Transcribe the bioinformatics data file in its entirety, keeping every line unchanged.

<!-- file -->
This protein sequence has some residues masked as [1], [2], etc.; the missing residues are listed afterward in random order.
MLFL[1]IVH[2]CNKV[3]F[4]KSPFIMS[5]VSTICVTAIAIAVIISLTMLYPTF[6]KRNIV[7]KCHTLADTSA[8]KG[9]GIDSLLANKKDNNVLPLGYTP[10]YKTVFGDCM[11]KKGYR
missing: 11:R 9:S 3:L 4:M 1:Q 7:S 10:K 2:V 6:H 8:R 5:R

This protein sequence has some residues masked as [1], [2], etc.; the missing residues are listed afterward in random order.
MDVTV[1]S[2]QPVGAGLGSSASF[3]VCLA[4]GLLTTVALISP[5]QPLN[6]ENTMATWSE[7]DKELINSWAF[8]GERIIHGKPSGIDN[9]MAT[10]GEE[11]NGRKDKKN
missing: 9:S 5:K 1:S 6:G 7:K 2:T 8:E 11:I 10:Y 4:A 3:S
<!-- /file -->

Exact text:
This protein sequence has some residues masked as [1], [2], etc.; the missing residues are listed afterward in random order.
MLFL[1]IVH[2]CNKV[3]F[4]KSPFIMS[5]VSTICVTAIAIAVIISLTMLYPTF[6]KRNIV[7]KCHTLADTSA[8]KG[9]GIDSLLANKKDNNVLPLGYTP[10]YKTVFGDCM[11]KKGYR
missing: 11:R 9:S 3:L 4:M 1:Q 7:S 10:K 2:V 6:H 8:R 5:R

This protein sequence has some residues masked as [1], [2], etc.; the missing residues are listed afterward in random order.
MDVTV[1]S[2]QPVGAGLGSSASF[3]VCLA[4]GLLTTVALISP[5]QPLN[6]ENTMATWSE[7]DKELINSWAF[8]GERIIHGKPSGIDN[9]MAT[10]GEE[11]NGRKDKKN
missing: 9:S 5:K 1:S 6:G 7:K 2:T 8:E 11:I 10:Y 4:A 3:S